The Path of Least Resistance
He already knew everyone in the village called him foul and corrupt. But still he went on with the manners he was taught, good day, good evening, master, mistress, as they walked past and they muttered about demons trying to speak with the tongues of children, but what could you do, he knew how to be respectful, as he was supposed to be, to each and every one of the dozens of villagers poking their noses in to look at him, and muttering, cage up the mages and still it’s never enough, seeing him in the dog run not tall enough for him to stand and clanking at the bars like a beast.
Watching the villagers filing into the house to talk to his parents, he felt as though he was becoming a beast. Head on fire just as raging as the barn had been, the howls behind his teeth. Bursting at the seams to break and run and scream at the world, that these words he could hear them all saying were bothering him. Foul and corrupt, when last week it had been, ah, well, oh, you got to love him, the cheeky grin boy, one to watch out for when he grows up, with the endless tweaking of cheeks gone rosy in the cold, those dry fingers of grandmothers and affectionate cuffs of uncles. In the house now they were talking about what the Chantry would do to him, don’t you have ears, haven’t you heard what happens if you shelter a mage, but he didn’t think much of the shelter, not even a roof over his head, he shivered and hugged his pillow. They would send in templars, just for him, an army of templars telling his parents what to do, didn’t they know about that?
His ears were burning, he was really on fire. He could hear through the walls, the wood and the stone, whispering like leaves on a tree, the templars are already on the way. His parents were being warned the templars would come and storm everyone’s homes, all because of him, did they want that?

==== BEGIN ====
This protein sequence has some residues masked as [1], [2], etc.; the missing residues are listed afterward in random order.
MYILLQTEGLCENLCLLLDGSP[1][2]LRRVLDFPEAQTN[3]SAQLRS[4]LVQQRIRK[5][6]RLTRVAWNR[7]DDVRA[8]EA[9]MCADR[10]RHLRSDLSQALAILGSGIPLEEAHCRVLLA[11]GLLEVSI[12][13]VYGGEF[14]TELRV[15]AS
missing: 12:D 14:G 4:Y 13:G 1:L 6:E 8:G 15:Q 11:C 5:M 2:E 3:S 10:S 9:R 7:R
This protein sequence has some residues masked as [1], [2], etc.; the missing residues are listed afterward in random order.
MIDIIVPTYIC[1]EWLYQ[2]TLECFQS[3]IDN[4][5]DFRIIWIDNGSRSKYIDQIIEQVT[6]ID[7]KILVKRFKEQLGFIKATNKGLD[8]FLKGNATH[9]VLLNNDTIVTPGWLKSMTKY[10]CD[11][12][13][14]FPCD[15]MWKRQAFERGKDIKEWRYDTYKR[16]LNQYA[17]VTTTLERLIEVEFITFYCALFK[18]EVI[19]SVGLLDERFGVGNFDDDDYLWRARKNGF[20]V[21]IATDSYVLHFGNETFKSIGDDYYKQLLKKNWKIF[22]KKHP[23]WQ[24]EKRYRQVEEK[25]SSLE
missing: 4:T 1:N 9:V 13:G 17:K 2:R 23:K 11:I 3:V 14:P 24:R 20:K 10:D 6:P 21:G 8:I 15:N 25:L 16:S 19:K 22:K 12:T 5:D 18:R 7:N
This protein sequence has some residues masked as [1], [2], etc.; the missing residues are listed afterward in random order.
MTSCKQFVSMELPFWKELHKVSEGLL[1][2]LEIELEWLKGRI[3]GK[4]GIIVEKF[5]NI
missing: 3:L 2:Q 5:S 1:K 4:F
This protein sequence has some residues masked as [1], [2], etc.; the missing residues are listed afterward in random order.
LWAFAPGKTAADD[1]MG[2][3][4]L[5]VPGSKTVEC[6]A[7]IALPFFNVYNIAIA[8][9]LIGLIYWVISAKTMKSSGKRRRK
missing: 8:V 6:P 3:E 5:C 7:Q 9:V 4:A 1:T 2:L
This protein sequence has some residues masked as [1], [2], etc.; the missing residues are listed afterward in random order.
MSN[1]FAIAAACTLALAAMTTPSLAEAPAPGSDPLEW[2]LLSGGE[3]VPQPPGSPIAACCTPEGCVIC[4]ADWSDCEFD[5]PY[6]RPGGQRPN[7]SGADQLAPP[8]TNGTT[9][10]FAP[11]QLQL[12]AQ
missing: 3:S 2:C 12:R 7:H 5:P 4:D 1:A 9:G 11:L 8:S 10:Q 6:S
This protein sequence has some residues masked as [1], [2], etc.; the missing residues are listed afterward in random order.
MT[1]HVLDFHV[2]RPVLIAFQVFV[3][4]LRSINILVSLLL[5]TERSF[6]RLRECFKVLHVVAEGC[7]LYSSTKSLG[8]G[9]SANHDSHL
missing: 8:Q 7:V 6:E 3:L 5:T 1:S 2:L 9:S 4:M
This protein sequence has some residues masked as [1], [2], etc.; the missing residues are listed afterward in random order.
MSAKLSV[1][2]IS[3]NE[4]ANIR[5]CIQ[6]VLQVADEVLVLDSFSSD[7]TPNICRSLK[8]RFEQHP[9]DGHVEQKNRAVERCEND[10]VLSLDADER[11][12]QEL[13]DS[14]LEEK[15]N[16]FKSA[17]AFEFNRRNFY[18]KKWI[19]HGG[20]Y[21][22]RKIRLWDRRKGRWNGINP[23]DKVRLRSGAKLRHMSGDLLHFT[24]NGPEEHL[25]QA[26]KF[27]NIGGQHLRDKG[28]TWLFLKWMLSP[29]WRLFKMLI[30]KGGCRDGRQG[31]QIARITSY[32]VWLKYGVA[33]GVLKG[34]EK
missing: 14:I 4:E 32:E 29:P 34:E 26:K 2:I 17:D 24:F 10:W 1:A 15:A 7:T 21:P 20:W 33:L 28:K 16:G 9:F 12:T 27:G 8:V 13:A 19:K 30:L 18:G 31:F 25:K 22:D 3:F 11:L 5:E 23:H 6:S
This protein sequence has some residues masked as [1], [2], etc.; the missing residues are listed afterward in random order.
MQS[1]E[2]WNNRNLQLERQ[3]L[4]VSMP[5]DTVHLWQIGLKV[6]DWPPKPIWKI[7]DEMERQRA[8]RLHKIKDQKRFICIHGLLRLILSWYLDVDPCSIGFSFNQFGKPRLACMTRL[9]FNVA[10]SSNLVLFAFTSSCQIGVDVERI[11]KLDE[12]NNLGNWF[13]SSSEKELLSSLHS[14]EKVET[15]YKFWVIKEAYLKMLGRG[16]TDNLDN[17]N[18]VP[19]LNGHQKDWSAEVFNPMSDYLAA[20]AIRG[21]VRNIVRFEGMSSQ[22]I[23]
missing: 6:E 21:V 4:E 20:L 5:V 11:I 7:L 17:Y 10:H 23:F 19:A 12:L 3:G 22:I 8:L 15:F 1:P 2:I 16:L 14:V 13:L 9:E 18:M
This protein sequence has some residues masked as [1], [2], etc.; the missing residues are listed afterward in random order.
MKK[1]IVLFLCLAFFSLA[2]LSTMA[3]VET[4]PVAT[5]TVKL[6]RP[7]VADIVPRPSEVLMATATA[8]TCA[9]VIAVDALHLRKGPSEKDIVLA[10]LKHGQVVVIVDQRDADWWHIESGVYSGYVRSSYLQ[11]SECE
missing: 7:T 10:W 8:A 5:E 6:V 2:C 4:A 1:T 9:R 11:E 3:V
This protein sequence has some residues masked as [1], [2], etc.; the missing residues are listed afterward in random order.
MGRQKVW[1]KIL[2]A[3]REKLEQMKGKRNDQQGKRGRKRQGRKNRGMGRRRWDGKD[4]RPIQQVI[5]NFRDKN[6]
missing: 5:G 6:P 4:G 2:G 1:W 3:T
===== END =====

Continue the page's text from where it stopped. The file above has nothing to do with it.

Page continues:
There it was, so solid he could almost build a house on it, that fearfulness flaring up in the cold air like a fire from his fingers, hit by the heat inside to out, face slapped by the emotion of his parents. Their fear pulling on his fear like a dragon-kite on a string. They were frightened of the templars, frightened of the Chantry, frightened of what an army of men in their free stakehold would mean, the blood they had all spilled to claim this land without tithes and taces, fighting for freedom on this spine of a mountain, frightened of him and what he could do. He knew they were frightened because he was frightened, too.
But he did not want to be frightened, so he cut the string there and then, let the storm pull his parents one way and himself the other, and he whistled into the wind so he could not hear the people inside, his mother’s voice, but I heard about the abuse, what abuse, my boy my boy, the Chantry would never condone it, our boy our responsibility, it’s the only thing to do, and at least they never said this is the right thing to do, love. But he had cut the string, hadn’t he, so he didn’t care and this boy laughed at nothing in the cold and scrubbed his eyelashes with his dirty gloves so the wet wouldn’t freeze them shut, and punched his pillow. You got to make him go quietly, you got to, and if he runs and comes back you got to flog him, flog him solid as drakeshit, until he learns he’s got to go quietly, it’s the Chantry, it’s the law.